Thanks for this post. Another way that we are trying to assist in making (educational) content more accessible is by combining a number of solutions. For example, for educational purposes in Uganda, we are supporting the Computers for Schools Uganda(CFSU) programme to make offline content available, including the RACHEL content (http://worldpossible.org/rachel/). A hardware platform that is being used successfully to deliver the RACHEL content is the Synology server solution (DiskStation), a low-cost and energy efficient network-attached server.
    It can be loaded with any content you as an educational institution want, adding your own content or from the national curriculum development centre, complemented by internationally available educational content. We have also found that the design and the user interface is very easy for people to use, of course to set it up and install the content etc at start-up, you will need someone with a bit higher level technical knowledge, but nothing like administering a linux server etc.
    Computers for Schools Uganda is assisting schools with equipment, training and this shared-content platform. Fyi. Cheers, saskia harmsen (IICD)

  4. http://oerwiki.iiep-unesco.org/index.php?title=Access2OER/Home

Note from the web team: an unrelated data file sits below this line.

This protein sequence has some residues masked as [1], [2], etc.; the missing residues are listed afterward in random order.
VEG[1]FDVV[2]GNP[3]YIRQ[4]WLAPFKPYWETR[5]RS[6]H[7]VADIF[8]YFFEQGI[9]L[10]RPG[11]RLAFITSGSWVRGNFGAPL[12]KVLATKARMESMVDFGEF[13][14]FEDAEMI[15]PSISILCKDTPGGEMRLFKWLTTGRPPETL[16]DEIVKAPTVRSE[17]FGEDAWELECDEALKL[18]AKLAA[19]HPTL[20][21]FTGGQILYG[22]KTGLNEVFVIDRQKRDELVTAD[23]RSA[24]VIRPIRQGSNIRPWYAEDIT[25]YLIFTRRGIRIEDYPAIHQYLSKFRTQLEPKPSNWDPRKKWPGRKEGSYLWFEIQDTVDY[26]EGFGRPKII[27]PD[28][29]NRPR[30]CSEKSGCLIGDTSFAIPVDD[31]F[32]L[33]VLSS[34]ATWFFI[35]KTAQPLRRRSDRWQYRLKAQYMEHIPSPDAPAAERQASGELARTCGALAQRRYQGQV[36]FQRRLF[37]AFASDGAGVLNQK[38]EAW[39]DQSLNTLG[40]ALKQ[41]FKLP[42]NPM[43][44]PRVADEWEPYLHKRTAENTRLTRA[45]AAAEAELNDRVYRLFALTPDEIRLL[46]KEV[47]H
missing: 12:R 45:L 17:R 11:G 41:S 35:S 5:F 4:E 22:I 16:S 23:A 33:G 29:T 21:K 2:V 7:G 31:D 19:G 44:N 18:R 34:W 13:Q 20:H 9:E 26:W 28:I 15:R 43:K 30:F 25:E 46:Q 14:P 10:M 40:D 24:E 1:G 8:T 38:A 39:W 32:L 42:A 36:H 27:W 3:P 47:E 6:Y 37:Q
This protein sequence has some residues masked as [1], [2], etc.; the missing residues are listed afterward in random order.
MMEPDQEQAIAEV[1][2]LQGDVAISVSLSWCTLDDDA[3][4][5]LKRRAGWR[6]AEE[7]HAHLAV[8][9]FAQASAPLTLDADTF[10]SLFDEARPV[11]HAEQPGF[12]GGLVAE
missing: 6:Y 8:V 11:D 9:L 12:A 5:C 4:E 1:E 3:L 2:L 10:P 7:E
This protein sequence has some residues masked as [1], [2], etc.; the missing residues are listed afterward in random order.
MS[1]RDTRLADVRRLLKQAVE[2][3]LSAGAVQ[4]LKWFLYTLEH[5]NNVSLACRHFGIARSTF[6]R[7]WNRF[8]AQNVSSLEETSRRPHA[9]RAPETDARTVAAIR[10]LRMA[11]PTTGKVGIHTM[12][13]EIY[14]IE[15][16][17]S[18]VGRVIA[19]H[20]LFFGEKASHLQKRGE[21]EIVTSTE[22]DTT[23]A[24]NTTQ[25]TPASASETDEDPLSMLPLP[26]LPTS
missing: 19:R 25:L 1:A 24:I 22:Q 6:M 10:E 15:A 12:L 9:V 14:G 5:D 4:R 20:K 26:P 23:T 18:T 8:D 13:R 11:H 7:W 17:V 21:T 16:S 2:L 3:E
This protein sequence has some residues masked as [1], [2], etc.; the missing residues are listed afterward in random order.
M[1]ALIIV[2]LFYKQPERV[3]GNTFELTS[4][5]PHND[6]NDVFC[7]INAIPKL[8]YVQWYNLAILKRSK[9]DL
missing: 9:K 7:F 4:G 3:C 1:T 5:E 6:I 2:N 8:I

In February / March 2009 we ran a UNESCO OER Community discussion on Access to OER (much of which applies to access to educational resources in general). Broadly speaking, the discussion was conducted in three phases:

    1. Identification and description of the main problems associated with access, and an initial development of a classification scheme.
    2. Exploration of solutions and approaches, and their potential for the various types of barriers identified.
    3. A concrete attempt to develop specific proposals.

    The report is a comprehensive record of the discussion, and you’ll hopefully find it interesting.
    Bjoern

  5. Quick follow up: To answer the question more concretely, I would suggest looking at this section of the report!

    http://oerwiki.iiep-unesco.org/index.php?title=Access2OER/Stories_and_solutions